Black Unemployment Rate Dips Slightly to 11.5% as Overall US Rate Holds Steady
But with all new data that comes out, you must not forget about the number of people who are still chronically unemployed and do not factor into these findings.
While the national unemployment rate held steady in May at 6.3 percent, there was slight movement in the Black jobless rate, which dropped to 11.5 percent from 11.6 percent in April.
Based on Labor Department data, it appears the U.S. economy added 217,000 jobs in the month of May, which is a solid number but lower than the two-year high of 288,000 posted in April. The Labor Department indicated May’s job increase mostly came from the service sector and medium- to small-sized businesses.
“Job growth moderated in May,” said Mark Zandy, chief economist for Moody’s Analytics. “The job market has yet to break out from the pace of growth that has prevailed over the last three years.”
The solid hiring in May is an indication that the economy has fully recovered from the winter slump due to bad weather.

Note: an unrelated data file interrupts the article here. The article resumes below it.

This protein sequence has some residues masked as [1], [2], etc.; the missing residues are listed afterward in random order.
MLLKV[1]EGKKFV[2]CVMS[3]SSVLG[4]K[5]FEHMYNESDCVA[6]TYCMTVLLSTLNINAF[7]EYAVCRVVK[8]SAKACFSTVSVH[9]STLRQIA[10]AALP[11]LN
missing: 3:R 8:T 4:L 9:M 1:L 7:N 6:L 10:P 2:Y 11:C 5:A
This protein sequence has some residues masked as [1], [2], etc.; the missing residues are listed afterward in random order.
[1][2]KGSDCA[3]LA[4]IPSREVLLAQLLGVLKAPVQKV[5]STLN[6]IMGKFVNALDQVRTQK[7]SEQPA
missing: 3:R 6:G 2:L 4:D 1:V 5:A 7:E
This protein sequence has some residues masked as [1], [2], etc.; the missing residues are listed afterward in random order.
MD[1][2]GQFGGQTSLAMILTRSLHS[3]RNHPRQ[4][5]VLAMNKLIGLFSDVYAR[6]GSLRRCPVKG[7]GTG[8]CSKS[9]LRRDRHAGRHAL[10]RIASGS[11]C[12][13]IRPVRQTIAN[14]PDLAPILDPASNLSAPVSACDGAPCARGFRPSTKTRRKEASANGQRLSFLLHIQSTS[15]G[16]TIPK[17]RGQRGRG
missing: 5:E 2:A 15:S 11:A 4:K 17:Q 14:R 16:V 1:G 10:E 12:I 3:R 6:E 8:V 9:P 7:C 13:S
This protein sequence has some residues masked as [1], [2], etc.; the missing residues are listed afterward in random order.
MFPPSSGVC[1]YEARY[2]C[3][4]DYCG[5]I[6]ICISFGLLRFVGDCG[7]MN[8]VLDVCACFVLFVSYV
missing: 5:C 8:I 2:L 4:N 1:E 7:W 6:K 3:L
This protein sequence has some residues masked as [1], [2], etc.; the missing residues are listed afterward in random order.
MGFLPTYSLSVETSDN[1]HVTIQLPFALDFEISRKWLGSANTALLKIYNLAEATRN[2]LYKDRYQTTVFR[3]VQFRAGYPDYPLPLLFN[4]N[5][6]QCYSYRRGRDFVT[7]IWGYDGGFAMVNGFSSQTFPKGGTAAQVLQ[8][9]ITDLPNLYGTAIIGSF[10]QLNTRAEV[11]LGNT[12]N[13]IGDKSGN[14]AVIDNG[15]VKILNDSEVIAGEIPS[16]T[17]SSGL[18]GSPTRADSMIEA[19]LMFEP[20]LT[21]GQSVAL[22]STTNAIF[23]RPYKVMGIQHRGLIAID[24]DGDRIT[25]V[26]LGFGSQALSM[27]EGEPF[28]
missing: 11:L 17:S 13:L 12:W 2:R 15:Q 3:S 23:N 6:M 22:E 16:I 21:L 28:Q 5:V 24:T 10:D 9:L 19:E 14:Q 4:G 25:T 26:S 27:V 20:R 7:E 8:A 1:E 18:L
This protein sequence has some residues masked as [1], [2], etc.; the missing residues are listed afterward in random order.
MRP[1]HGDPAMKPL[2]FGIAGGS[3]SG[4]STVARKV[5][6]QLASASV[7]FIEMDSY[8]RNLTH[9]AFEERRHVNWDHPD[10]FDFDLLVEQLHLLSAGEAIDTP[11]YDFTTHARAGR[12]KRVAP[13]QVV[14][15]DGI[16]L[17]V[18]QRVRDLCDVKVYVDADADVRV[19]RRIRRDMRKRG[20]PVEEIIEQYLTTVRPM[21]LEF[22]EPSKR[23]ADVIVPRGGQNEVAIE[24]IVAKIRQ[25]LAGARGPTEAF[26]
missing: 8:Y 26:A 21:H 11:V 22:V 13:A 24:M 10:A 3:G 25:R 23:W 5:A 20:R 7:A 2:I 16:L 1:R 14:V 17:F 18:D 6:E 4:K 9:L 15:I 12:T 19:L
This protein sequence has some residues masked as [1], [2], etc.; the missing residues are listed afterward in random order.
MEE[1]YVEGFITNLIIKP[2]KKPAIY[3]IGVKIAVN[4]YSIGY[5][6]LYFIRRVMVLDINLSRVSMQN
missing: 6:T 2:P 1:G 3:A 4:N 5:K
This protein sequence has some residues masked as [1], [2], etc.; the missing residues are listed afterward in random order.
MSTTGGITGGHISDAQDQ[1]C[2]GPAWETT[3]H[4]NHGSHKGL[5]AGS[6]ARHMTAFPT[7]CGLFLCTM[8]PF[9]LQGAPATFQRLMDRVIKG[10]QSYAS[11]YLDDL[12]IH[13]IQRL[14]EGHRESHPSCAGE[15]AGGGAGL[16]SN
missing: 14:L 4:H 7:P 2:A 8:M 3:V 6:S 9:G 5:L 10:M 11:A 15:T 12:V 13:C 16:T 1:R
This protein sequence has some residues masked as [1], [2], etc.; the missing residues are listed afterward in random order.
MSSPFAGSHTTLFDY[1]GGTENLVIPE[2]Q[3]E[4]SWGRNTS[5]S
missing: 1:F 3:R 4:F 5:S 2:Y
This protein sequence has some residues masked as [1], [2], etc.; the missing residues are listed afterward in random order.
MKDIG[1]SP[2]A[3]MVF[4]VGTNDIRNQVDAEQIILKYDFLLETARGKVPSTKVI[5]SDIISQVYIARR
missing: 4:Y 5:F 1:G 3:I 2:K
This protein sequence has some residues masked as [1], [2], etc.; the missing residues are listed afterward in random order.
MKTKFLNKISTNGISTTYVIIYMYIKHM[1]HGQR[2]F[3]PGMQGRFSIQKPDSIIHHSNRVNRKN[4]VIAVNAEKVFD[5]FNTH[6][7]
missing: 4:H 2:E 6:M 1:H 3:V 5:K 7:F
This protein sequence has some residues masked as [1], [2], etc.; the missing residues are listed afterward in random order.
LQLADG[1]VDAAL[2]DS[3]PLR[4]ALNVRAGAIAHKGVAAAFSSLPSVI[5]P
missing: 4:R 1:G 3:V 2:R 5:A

U.S. employers maintained a solid pace of hiring in May, returning employment to its pre-recession level and offering confirmation that the economy has snapped back from a winter slump. For the fourth straight month, job gains have been above 200,000 — an important indicator of a recovery for economists.
Economists ironically predict that a rise in the unemployment rate throughout the year actually might be a sign of further recovery, as more previously discouraged workers re-enter the labor force.
Earlier this year an article by Philip Bump on TheWire.com pointed out that the Black unemployment rate has always been at least 60 percent higher than the white rate since the government began collecting separate data in 1972.
Bump’s story said the closest the two unemployment rates have ever been was in August 2009, right after the official end of the recession. At that time, the jobless rate for Blacks was 14.8 percent, while it was 8.9 percent for whites. Clearly the numbers were so close because the white rate was so high; Black unemployment has been over 10 percent more than three-quarters of the time since 1972.